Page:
Last updated on April 14th, 2021 at 03:37 am
Last Updated on April 14, 2021 Posted by Colonial Acres Coins
If you inherit a coin collection, you have two major options of what you can do with them. One, you could try to keep it and learn more about coins (if you’re not an enthusiast already) in order to expand it. Or two, you could do your best to sell it, hopefully for a profit. Most people who inherit a coin collection opt for selling it, but it can be a troublesome challenge. There are many ways you can get yourself taken advantage of and ripped off, which is why you’ll be able to get some great tips for avoiding that mistake in this Part 1 of a two-part series. Selling an inherited Canadian coin currency collection, involves:
- Getting up to speed with the basics
- Assembling the entire collection in one location
- Using logical groups to separate the collection
Getting Up To Speed With The Basics
There is lots to learn if you’re not a collector already. This is because you’ll have an advantage when it comes time to sell as a result of the information you possess. It is well worth it to invest plenty of time into education because it may save you from getting ripped off. A great way to get started is to understand the bare essentials, like the fact that knowledge is power when it comes to coins. It’s best to purchase a couple of books to help you if plan on selling the coins yourself. Also, take your time: getting the best deal on your coins requires ample knowledge and at least a basic understanding of how coin collecting works. A very important tip is to never clean your coins as this decreases their value dramatically.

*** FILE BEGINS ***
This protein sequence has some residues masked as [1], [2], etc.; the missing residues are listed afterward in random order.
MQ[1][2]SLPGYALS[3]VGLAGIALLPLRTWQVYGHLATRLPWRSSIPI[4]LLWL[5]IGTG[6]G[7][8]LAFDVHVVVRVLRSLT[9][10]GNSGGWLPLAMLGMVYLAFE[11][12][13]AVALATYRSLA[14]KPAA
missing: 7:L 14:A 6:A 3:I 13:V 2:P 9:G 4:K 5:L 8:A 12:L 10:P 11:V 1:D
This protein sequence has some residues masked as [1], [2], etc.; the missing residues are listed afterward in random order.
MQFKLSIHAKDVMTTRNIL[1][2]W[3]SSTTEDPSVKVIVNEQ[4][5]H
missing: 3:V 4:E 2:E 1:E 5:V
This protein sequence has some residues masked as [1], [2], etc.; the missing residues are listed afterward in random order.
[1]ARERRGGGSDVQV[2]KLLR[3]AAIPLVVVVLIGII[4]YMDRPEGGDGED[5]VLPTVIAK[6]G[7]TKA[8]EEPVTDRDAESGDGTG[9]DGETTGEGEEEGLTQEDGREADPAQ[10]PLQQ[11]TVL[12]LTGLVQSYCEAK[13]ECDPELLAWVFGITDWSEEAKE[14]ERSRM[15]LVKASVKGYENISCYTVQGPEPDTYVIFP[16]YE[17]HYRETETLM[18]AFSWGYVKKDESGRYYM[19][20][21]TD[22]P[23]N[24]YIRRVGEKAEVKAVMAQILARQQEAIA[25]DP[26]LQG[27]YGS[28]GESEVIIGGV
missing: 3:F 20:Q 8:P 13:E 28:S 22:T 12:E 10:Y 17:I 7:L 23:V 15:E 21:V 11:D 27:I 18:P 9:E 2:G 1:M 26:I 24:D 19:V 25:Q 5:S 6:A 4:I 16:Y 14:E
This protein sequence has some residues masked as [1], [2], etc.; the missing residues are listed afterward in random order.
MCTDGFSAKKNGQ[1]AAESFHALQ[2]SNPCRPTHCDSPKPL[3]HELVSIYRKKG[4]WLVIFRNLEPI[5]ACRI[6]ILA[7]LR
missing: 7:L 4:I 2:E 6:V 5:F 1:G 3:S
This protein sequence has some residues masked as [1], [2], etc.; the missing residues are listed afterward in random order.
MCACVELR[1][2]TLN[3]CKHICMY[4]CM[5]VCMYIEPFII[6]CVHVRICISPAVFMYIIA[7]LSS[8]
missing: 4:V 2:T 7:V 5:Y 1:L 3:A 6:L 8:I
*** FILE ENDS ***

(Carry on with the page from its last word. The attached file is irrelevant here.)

Assembling The Entire Collection In One Location
The reason for this is that you need to get your arms around the size of the collection you’ve inherited in order to start the process of evaluating it. It is always smart to be particularly careful when doing this and ensuring secrecy throughout the process as this helps avoid a robbery or theft. When you’re inventorying or cataloguing the collection, make sure you take proper precautions in order to prevent the coins from getting damaged. You may even need to buy some basic coin supplies to avoid damaging the pieces, but this will depend on how the collection was initially stored.
Using Logical Groups To Separate The Collection
It is important to understand that there’s a difference between a coin accumulator and a coin collector. A coin accumulator just buys coins and puts them in a safe or box without organizing them into a coherent collection. A proper coin collector will have their pieces logically organized into folders, sets, albums or labeled containers. If you inherit a collection from a proper collector, most of the work will typically already be done. But, if you inherit one from an accumulator, you’ll need to organize it in some way. You can initially use plastic containers or even boxes for this. Start by grouping items like loose coins in one container, coin sets into another, placing any coin folders or albums to the side and so on.
Need Help With Selling Your Inherited Coins? Swing By Colonial Acres
Colonial Acres has a long history of being in the know about Canadian coin currency and various other coins and paper money. It is the home of trained and experienced professionals who offer expert knowledge and perform appraisals in line with industry standards. If you need help with evaluating your inherited coin collection or are eager to know more about your pieces, simply swing by Colonial. Similarly, if you’d like to keep and enrich your newfound collection even more, the company is also the place to do it. Get in touch with Colonial Acres today for all your numismatic needs.